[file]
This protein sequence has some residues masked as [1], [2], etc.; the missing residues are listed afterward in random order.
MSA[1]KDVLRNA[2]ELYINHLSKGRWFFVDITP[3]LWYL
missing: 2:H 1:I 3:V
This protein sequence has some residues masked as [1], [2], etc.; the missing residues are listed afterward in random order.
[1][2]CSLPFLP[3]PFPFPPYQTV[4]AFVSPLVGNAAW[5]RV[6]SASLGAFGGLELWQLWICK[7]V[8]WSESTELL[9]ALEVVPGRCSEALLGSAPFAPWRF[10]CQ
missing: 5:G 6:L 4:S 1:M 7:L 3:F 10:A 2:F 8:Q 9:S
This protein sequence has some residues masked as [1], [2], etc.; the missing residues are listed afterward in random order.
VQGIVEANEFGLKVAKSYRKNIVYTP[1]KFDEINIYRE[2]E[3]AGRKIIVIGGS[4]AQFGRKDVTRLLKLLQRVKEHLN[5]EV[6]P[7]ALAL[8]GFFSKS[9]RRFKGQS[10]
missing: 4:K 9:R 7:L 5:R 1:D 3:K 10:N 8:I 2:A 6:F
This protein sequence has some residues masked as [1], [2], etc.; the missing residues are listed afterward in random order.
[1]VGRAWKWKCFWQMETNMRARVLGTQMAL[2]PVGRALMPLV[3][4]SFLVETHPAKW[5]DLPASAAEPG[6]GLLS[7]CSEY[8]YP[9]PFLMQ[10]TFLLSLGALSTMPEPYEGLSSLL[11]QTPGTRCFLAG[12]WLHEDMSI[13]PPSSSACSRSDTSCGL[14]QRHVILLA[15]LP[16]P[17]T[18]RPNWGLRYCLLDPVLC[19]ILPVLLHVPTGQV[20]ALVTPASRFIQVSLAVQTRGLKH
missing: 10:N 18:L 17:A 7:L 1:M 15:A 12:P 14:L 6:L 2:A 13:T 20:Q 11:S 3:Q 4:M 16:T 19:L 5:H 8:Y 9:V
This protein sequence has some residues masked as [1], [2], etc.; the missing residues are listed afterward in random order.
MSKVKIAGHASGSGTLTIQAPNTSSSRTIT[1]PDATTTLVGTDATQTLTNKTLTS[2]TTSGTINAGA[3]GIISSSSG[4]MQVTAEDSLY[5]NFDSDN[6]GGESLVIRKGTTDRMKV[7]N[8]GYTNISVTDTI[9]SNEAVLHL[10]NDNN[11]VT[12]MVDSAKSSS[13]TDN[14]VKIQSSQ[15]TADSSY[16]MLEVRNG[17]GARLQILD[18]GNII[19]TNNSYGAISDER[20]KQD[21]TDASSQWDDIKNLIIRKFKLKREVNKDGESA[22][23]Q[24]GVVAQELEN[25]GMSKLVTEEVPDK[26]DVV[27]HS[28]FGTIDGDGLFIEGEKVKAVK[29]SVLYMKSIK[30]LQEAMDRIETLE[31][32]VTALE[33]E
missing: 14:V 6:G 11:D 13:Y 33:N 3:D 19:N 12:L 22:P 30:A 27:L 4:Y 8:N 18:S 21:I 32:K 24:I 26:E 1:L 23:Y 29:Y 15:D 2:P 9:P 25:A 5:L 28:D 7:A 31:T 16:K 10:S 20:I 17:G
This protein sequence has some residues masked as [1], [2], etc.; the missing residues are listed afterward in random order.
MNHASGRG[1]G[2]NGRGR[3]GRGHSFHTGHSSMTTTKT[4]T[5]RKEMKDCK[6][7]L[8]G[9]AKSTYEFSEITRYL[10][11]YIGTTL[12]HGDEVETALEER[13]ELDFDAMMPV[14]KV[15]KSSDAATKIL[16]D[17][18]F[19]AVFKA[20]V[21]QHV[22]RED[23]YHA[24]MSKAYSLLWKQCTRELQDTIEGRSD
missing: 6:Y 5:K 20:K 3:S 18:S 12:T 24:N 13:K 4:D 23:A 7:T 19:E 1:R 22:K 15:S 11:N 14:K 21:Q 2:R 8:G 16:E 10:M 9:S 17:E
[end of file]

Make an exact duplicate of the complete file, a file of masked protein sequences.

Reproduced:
This protein sequence has some residues masked as [1], [2], etc.; the missing residues are listed afterward in random order.
MSA[1]KDVLRNA[2]ELYINHLSKGRWFFVDITP[3]LWYL
missing: 2:H 1:I 3:V
This protein sequence has some residues masked as [1], [2], etc.; the missing residues are listed afterward in random order.
[1][2]CSLPFLP[3]PFPFPPYQTV[4]AFVSPLVGNAAW[5]RV[6]SASLGAFGGLELWQLWICK[7]V[8]WSESTELL[9]ALEVVPGRCSEALLGSAPFAPWRF[10]CQ
missing: 5:G 6:L 4:S 1:M 7:L 3:F 10:A 2:F 8:Q 9:S
This protein sequence has some residues masked as [1], [2], etc.; the missing residues are listed afterward in random order.
VQGIVEANEFGLKVAKSYRKNIVYTP[1]KFDEINIYRE[2]E[3]AGRKIIVIGGS[4]AQFGRKDVTRLLKLLQRVKEHLN[5]EV[6]P[7]ALAL[8]GFFSKS[9]RRFKGQS[10]
missing: 4:K 9:R 7:L 5:R 1:D 3:K 10:N 8:I 2:A 6:F
This protein sequence has some residues masked as [1], [2], etc.; the missing residues are listed afterward in random order.
[1]VGRAWKWKCFWQMETNMRARVLGTQMAL[2]PVGRALMPLV[3][4]SFLVETHPAKW[5]DLPASAAEPG[6]GLLS[7]CSEY[8]YP[9]PFLMQ[10]TFLLSLGALSTMPEPYEGLSSLL[11]QTPGTRCFLAG[12]WLHEDMSI[13]PPSSSACSRSDTSCGL[14]QRHVILLA[15]LP[16]P[17]T[18]RPNWGLRYCLLDPVLC[19]ILPVLLHVPTGQV[20]ALVTPASRFIQVSLAVQTRGLKH
missing: 10:N 18:L 17:A 7:L 1:M 15:A 12:P 14:L 6:L 2:A 13:T 20:Q 11:S 3:Q 4:M 16:T 19:L 5:H 8:Y 9:V
This protein sequence has some residues masked as [1], [2], etc.; the missing residues are listed afterward in random order.
MSKVKIAGHASGSGTLTIQAPNTSSSRTIT[1]PDATTTLVGTDATQTLTNKTLTS[2]TTSGTINAGA[3]GIISSSSG[4]MQVTAEDSLY[5]NFDSDN[6]GGESLVIRKGTTDRMKV[7]N[8]GYTNISVTDTI[9]SNEAVLHL[10]NDNN[11]VT[12]MVDSAKSSS[13]TDN[14]VKIQSSQ[15]TADSSY[16]MLEVRNG[17]GARLQILD[18]GNII[19]TNNSYGAISDER[20]KQD[21]TDASSQWDDIKNLIIRKFKLKREVNKDGESA[22][23]Q[24]GVVAQELEN[25]GMSKLVTEEVPDK[26]DVV[27]HS[28]FGTIDGDGLFIEGEKVKAVK[29]SVLYMKSIK[30]LQEAMDRIETLE[31][32]VTALE[33]E
missing: 14:V 6:G 11:D 13:Y 33:N 3:D 19:N 12:L 22:P 30:A 27:L 4:Y 8:N 18:S 21:I 32:K 24:I 26:E 1:L 23:Y 29:Y 15:D 2:P 9:P 25:A 5:L 28:D 7:A 31:T 16:K 10:S 20:I 17:G
This protein sequence has some residues masked as [1], [2], etc.; the missing residues are listed afterward in random order.
MNHASGRG[1]G[2]NGRGR[3]GRGHSFHTGHSSMTTTKT[4]T[5]RKEMKDCK[6][7]L[8]G[9]AKSTYEFSEITRYL[10][11]YIGTTL[12]HGDEVETALEER[13]ELDFDAMMPV[14]KV[15]KSSDAATKIL[16]D[17][18]F[19]AVFKA[20]V[21]QHV[22]RED[23]YHA[24]MSKAYSLLWKQCTRELQDTIEGRSD
missing: 6:Y 5:K 20:K 3:S 18:S 12:T 24:N 13:K 4:D 23:A 7:T 19:E 1:R 22:K 15:S 11:N 14:K 21:Q 2:R 8:G 16:E 10:M 9:S 17:E